Some development in the e-book price war being played out in Europe — and an indirect victory for Amazon and any other retailer not called Apple in the process: the European Commission has announced that Apple and the four big publishers Hachette, Macmillan, HarperCollins and Simon & Schuster have offered to drop their agency pricing agreement for e-books sold in Europe — although the five still “do not agree” with the European Commission’s preliminary assessment that those deals were anticompetitive in the first place.
The agreements had been the subject of an EU investigation, in which Apple and the publishers had forged agency agreements and, it seems, prevented others from inking wholesale agreements in the process. The agency model lets the publishers set the price for books and offer resellers a fixed cut of that price (30% is a typical cut). The wholesale model sees publishers selling their books to distributors, who then sell them at whatever price they want. (A route Amazon has used to great effect to grow its business, sacrificing margin on cheaper books for scale.)
Today’s development will mean that Apple will not get preferential discount pricing on books sold in Europe — and that other resellers like Amazon will be allowed to continue to sell books at discounts. As Reuters points out, the move follows a similar settlement in the U.S. earlier this year. One publisher left out of the notice in name today is Penguin, although there is indirect reference made to it in the document (embedded below).
This is a crucial development as the tablet and e-reader markets continue to heat up in Europe. Amazon is now launching its Kindle Fire tablet in the region, as well as several new Kindle e-readers. At the same time, Barnes & Noble is forging ahead with its Nook plans in Europe, and Tesco has recently purchased an e-book reseller to ramp up its presence in the market. Apple’s iPad continues to lead in tablets but there are many nipping at its feet.
The full document explaining Apple and the publishers’ offer is embedded below but the basic details are as follows:
- The publishers and Apple are terminating their “agency” agreement for e-books sold in the EU. This gave Apple preferred pricing on books sold via its iBookstore. Athough Penguin is not mentioned, the doc notes: “Apple will also notify another major international e-book publisher that such publisher may immediately terminate its agency agreement… In the event this publisher does not provide Apple with notice of termination, then Apple will terminate the agreement in line with the conditions laid down therein.”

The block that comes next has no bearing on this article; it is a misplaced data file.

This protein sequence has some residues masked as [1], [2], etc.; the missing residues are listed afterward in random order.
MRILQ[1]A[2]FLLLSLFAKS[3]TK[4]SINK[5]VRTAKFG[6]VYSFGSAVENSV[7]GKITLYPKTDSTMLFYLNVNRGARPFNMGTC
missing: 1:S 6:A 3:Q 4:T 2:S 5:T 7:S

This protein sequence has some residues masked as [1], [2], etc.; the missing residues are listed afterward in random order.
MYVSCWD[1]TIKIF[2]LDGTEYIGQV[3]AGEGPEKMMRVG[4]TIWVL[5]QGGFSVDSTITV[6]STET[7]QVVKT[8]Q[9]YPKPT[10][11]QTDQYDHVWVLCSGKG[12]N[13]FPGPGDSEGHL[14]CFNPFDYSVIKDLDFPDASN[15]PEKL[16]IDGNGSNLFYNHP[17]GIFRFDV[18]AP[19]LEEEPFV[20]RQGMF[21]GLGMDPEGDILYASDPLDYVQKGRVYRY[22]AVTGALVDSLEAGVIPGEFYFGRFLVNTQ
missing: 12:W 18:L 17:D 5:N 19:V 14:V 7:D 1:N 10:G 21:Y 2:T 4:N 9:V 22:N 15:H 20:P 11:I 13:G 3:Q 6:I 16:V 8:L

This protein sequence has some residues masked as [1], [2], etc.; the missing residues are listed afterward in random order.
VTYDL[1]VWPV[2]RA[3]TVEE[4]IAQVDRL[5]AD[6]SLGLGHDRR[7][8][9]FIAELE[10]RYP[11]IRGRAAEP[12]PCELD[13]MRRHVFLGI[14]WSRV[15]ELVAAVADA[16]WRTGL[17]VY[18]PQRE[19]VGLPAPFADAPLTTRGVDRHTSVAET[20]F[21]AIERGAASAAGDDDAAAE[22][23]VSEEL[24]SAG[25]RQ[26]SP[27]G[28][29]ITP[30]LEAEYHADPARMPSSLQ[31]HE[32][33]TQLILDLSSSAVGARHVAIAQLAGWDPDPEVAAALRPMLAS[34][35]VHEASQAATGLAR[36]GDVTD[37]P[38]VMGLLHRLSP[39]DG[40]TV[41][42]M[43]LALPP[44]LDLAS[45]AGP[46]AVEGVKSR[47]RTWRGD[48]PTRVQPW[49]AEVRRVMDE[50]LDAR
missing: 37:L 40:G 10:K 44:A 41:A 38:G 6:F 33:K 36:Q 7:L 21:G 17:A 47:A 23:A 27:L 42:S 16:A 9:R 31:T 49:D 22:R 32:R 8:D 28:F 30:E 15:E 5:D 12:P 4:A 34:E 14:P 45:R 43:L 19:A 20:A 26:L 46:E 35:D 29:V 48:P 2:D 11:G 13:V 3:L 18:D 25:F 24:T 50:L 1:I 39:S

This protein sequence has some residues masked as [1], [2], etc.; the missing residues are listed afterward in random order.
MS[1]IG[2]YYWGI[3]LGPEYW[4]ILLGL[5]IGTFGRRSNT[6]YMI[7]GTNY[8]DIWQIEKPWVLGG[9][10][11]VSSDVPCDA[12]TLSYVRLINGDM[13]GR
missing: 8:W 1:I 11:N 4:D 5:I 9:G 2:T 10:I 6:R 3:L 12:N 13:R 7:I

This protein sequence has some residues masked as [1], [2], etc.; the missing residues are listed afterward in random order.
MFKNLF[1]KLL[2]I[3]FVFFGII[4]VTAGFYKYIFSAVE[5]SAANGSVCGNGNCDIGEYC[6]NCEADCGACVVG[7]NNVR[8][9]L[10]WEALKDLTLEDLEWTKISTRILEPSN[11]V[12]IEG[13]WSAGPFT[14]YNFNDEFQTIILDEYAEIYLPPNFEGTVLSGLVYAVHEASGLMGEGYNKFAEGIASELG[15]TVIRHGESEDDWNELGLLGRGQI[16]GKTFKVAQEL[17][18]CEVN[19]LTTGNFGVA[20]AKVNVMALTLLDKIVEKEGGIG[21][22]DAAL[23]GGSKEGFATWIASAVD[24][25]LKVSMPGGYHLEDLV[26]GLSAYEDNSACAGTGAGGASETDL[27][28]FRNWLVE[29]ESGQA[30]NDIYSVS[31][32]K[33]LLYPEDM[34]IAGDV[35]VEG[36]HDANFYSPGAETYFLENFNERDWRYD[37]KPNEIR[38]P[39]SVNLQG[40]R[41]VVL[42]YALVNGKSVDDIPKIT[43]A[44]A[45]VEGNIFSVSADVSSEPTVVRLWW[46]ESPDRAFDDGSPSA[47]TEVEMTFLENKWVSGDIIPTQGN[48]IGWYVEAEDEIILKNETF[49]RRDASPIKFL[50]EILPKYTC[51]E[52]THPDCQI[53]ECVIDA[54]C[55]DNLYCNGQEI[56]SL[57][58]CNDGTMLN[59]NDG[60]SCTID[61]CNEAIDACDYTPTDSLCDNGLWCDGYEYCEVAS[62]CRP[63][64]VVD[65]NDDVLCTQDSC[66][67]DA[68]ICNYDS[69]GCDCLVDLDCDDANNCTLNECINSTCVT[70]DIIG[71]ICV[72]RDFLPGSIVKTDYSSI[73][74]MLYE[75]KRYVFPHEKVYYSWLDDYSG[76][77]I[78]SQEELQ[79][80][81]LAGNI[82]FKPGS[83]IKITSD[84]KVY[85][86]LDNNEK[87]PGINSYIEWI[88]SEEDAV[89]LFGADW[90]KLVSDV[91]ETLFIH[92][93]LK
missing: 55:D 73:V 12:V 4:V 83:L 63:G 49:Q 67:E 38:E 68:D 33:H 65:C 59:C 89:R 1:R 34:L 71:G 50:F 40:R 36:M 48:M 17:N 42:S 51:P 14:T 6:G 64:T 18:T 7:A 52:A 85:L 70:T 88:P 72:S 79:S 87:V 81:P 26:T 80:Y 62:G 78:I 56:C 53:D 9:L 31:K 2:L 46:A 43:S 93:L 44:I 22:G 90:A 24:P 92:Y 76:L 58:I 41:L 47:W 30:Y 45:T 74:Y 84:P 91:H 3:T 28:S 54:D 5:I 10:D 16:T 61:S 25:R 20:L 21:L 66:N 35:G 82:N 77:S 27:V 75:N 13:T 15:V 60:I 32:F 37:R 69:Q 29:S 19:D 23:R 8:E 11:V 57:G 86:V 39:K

- The publishers are renegotiating their agreements with booksellers (other than Apple: meaning Amazon, Tesco, and hundreds of smaller companies) and terminating older ones that may have limited their ability to discount books.
- Publishers will not interfere in any discounting practices by resellers for two years. Caveat is that those discounts can not undercut what a publisher pays to the retailers for one year: “However, as regards agency agreements, the aggregate value of the price discounts or promotions offered by any retailer should not exceed the aggregate amount equal to the total commissions the publisher pays to that retailer over a 12-month period in connection with the sale of its e-books to consumers.
- No more shenanigans like this for five years (supposedly the idea is that by then the market will be big enough to handle it?): “For a period of five years: (i) the Four Publishers will not enter into any agreement relating to the sale of e-books within the EEA that contains a price MFN clause as defined in the Four Publishers’ commitments; and (ii) Apple will not enter into any agreement relating to the sale of e-books in the EEA that contains a retail price MFN clause as defined in Apple’s commitments.” And similarly: “Apple will inform any publisher with which it has an e-book agency agreement that it will not enforce a retail price MFN clause in any such agreement for a period of five years.”
We are reaching out to Penguin for further comment — specifically why it’s not mentioned in the announcement — and will update as we learn more.